Instead, the Germans had laid an ambush. Five German snipers lay in wait around the tarmac.
In the darkness, the snipers failed to kill their targets. The gunmen fired back. One of them tossed a grenade into the helicopter where some of the hostages were bound and blindfolded. The other Israelis were raked with machine gun fire. Five of the Palestinians died in the gun battle; three were captured alive.
Brundage refused to cancel the rest of the games, and we returned for the makeup match. Hungary beat Germany 4-1 and went on to claim the silver medal. Jewish athletes from other countries were evacuated for their own security.
Athletically, there was much to remember about the 1972 Summer Games: American swimmer Mark Spitz's record seven gold medals; the emergence of Soviet gymnast Olga Korbut on the world stage; Frank Shorter becoming the first American to win the Olympic marathon in 64 years; and a controversial 50-49 loss by the Americans to the Soviets in basketball.
Instead the 1972 Summer Games will always be remembered as "the Munich Massacre."
Less than two months after the killings, the three surviving gunmen were released and flown to Libya in exchange for the passengers and crew of a Lufthansa flight hijacked in the Middle East.
The Israelis, meanwhile, were organizing Operation Wrath of God, which tracked down and assassinated dozens of Palestinian militants linked to the killing, including two of the three surviving hostage takers. The third, Jamal al-Gashey, eluded the dragnet and remains at large today. He is believed to be hiding in either North Africa or Syria.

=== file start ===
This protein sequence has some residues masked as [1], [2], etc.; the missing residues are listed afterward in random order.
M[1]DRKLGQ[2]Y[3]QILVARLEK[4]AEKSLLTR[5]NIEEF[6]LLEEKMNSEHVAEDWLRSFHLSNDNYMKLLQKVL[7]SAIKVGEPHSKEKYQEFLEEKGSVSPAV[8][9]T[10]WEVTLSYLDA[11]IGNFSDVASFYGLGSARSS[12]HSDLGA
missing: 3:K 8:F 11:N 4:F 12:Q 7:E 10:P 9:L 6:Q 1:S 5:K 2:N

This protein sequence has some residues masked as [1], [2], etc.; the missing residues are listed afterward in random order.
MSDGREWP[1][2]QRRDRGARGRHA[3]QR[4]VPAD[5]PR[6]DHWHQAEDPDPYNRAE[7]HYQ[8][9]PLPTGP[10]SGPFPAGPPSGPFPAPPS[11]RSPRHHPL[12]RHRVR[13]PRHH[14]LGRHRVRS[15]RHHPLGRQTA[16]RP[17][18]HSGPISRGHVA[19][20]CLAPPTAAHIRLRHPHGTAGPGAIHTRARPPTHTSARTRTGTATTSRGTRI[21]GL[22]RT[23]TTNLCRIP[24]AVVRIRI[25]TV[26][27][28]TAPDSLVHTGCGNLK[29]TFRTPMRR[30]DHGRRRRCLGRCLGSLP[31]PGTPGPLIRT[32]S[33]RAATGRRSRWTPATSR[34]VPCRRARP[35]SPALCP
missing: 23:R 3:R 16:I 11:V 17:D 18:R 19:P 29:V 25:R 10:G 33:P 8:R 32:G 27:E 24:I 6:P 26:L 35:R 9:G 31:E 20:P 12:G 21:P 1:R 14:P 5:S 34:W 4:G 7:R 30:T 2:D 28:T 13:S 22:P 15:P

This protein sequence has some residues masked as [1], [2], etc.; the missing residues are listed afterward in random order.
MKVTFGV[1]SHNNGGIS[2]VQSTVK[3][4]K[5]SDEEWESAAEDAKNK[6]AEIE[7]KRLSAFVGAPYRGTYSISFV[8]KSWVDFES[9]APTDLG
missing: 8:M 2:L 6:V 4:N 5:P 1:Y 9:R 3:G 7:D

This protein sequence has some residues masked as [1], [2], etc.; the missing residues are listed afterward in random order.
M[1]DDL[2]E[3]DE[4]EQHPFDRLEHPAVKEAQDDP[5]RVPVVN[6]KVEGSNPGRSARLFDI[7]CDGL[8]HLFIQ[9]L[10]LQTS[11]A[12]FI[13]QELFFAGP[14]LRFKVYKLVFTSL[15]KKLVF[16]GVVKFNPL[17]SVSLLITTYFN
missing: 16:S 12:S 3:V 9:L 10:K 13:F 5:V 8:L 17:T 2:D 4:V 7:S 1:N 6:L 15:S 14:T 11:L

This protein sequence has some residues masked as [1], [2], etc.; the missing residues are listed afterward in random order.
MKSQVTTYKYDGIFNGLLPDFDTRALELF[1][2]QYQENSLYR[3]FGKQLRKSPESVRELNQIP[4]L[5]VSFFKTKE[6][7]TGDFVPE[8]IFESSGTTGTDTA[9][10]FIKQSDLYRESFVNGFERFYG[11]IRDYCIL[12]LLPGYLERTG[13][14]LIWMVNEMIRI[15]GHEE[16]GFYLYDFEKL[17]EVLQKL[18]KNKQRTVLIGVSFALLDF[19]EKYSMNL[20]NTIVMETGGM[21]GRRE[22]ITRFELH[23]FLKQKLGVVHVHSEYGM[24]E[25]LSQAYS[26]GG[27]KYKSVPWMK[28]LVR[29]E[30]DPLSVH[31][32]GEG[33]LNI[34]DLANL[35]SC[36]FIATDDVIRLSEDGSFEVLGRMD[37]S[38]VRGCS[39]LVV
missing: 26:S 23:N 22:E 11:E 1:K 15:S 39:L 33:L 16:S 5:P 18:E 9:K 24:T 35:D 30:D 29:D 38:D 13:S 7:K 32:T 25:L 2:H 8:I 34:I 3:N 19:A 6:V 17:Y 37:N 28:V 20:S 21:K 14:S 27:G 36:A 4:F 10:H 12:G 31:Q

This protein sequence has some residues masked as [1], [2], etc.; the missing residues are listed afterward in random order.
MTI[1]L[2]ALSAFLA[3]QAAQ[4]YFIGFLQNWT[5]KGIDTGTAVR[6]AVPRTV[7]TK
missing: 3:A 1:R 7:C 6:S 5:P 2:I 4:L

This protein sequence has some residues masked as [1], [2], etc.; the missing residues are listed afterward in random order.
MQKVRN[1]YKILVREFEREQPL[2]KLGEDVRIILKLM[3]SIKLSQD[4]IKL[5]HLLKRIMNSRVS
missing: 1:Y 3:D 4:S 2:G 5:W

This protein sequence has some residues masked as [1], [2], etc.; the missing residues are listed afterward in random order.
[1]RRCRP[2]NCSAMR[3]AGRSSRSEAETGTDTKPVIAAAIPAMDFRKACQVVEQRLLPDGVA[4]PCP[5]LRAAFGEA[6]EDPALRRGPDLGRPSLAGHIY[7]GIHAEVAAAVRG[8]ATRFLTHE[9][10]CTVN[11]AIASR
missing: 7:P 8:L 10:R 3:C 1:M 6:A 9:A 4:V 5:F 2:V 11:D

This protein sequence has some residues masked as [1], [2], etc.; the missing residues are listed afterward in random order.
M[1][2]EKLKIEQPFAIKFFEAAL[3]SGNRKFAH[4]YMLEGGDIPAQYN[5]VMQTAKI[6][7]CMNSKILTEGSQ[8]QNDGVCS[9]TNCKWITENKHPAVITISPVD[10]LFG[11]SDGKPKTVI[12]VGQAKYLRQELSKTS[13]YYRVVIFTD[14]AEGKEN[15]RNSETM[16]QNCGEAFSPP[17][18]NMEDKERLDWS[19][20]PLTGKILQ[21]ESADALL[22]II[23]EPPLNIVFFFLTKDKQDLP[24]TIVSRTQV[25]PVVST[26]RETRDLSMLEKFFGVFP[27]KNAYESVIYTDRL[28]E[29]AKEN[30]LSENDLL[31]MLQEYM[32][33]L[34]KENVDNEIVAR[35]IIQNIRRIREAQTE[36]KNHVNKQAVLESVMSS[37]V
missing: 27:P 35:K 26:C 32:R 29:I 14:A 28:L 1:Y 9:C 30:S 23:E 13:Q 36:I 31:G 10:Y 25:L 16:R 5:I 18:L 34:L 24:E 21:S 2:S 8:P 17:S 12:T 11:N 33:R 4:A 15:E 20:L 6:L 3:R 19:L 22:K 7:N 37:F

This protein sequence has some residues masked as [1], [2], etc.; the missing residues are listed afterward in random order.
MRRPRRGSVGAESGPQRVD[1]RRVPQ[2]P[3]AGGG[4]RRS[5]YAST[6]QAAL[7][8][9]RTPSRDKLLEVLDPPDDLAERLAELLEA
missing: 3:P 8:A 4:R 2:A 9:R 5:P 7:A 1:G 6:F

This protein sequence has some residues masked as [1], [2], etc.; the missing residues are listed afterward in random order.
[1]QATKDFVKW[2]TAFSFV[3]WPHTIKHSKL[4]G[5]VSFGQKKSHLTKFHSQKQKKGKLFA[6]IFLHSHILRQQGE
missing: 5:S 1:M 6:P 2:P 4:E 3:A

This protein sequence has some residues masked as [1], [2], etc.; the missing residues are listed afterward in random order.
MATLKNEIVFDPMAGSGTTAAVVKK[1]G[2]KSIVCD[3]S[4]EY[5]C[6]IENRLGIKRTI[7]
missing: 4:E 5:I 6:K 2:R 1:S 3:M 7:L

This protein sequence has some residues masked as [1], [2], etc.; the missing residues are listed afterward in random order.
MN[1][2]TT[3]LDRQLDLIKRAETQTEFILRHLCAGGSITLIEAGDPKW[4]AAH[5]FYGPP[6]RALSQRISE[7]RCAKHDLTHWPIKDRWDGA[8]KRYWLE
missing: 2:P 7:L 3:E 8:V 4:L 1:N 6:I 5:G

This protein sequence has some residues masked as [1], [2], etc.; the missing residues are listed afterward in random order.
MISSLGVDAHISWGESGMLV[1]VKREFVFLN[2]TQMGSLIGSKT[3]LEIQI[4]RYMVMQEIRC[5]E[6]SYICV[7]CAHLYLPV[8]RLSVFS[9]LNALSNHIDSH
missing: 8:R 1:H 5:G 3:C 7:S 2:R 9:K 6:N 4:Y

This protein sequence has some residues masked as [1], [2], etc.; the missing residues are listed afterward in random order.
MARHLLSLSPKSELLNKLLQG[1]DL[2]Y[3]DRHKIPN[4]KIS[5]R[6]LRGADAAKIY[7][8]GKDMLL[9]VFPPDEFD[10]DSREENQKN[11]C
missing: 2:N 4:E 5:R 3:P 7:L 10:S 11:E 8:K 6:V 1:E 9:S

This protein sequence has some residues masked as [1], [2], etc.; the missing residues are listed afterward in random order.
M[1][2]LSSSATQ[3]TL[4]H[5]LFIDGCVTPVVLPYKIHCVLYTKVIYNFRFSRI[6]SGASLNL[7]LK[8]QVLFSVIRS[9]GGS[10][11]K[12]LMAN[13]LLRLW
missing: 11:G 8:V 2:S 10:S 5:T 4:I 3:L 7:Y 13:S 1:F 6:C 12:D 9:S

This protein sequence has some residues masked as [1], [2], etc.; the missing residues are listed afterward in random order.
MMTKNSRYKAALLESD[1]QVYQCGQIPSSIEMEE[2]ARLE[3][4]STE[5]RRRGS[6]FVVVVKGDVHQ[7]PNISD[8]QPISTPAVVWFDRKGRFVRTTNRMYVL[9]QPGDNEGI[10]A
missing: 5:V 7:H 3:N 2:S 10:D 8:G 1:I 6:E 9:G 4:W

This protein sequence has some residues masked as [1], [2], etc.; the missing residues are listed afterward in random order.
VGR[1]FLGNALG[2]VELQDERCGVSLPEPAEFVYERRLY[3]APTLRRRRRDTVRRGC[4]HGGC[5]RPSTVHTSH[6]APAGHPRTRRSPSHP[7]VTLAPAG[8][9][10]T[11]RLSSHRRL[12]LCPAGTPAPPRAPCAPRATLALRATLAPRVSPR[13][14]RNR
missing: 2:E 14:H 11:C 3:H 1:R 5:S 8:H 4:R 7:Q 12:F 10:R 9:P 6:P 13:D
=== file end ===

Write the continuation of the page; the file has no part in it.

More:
Suspected Israeli agents did manage to track down the self-proclaimed mastermind, Abu Daoud. He was cornered in a Warsaw hotel in 1981 and shot 13 times. He managed to survive, and died nearly 30 years later of kidney disease in Syria.
For the Olympic movement itself, the events of Sept. 5, 1972, were a jarring reminder that, despite the dreams of its founders, international sport cannot be separated from global politics.
Four decades later, security has become as integral a part of the games as the athletes, spectators and media. The British expect to spend more than $1.6 billion to protect this summer's games, roughly what the Greeks spent in Athens in 2004 and the Chinese in Beijing in 2008.
All the legacy of the Munich Massacre, a long-ago day that changed the Olympic Games forever.
EDITOR'S NOTE — Robert H. Reid has been a foreign correspondent for The Associated Press since 1977.